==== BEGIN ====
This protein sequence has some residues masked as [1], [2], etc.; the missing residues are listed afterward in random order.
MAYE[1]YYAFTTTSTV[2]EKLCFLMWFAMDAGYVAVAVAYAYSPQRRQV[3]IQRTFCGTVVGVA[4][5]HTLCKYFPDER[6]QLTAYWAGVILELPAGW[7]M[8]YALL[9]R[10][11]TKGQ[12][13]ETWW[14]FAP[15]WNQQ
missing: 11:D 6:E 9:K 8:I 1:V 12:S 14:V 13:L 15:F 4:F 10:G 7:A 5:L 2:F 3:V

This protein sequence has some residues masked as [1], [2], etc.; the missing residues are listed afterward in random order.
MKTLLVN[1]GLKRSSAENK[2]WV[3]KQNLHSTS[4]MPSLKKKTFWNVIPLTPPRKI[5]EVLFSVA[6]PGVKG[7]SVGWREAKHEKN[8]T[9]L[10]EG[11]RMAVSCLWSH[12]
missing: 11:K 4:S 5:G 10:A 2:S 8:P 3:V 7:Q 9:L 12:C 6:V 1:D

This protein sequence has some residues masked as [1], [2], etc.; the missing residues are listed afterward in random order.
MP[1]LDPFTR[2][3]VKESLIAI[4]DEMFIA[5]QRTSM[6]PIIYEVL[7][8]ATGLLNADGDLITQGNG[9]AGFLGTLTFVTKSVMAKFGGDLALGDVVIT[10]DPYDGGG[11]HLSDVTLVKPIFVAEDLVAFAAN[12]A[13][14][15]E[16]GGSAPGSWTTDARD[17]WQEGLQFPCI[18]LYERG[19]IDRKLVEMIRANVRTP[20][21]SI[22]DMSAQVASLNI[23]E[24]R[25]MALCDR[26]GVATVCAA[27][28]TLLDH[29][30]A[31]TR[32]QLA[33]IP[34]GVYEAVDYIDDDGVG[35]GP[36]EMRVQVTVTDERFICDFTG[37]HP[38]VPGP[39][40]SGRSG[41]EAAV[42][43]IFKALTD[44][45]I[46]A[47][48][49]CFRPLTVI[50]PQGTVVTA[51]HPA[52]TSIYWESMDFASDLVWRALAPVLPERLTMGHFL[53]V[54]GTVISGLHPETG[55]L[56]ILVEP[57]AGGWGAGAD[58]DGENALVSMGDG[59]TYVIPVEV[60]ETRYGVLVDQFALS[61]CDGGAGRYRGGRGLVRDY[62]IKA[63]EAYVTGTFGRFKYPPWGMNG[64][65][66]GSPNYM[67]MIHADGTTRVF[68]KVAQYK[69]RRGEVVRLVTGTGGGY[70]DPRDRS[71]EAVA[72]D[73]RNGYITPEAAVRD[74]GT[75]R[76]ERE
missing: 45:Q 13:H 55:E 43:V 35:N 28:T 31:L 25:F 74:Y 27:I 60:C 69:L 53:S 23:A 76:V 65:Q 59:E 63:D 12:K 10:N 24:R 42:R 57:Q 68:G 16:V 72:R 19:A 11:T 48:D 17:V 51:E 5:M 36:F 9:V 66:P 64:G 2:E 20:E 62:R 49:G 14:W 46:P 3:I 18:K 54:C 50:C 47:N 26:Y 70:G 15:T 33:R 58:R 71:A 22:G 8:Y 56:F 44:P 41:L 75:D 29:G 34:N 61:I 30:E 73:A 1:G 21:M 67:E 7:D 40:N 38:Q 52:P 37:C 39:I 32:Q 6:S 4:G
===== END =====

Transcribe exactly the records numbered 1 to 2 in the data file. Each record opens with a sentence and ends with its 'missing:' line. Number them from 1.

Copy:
This protein sequence has some residues masked as [1], [2], etc.; the missing residues are listed afterward in random order.
MAYE[1]YYAFTTTSTV[2]EKLCFLMWFAMDAGYVAVAVAYAYSPQRRQV[3]IQRTFCGTVVGVA[4][5]HTLCKYFPDER[6]QLTAYWAGVILELPAGW[7]M[8]YALL[9]R[10][11]TKGQ[12][13]ETWW[14]FAP[15]WNQQ
missing: 11:D 6:E 9:K 8:I 1:V 12:S 14:V 13:L 15:F 4:F 10:G 7:A 5:L 2:F 3:V

This protein sequence has some residues masked as [1], [2], etc.; the missing residues are listed afterward in random order.
MKTLLVN[1]GLKRSSAENK[2]WV[3]KQNLHSTS[4]MPSLKKKTFWNVIPLTPPRKI[5]EVLFSVA[6]PGVKG[7]SVGWREAKHEKN[8]T[9]L[10]EG[11]RMAVSCLWSH[12]
missing: 11:K 4:S 5:G 10:A 2:S 8:P 3:V 7:Q 9:L 12:C 6:V 1:D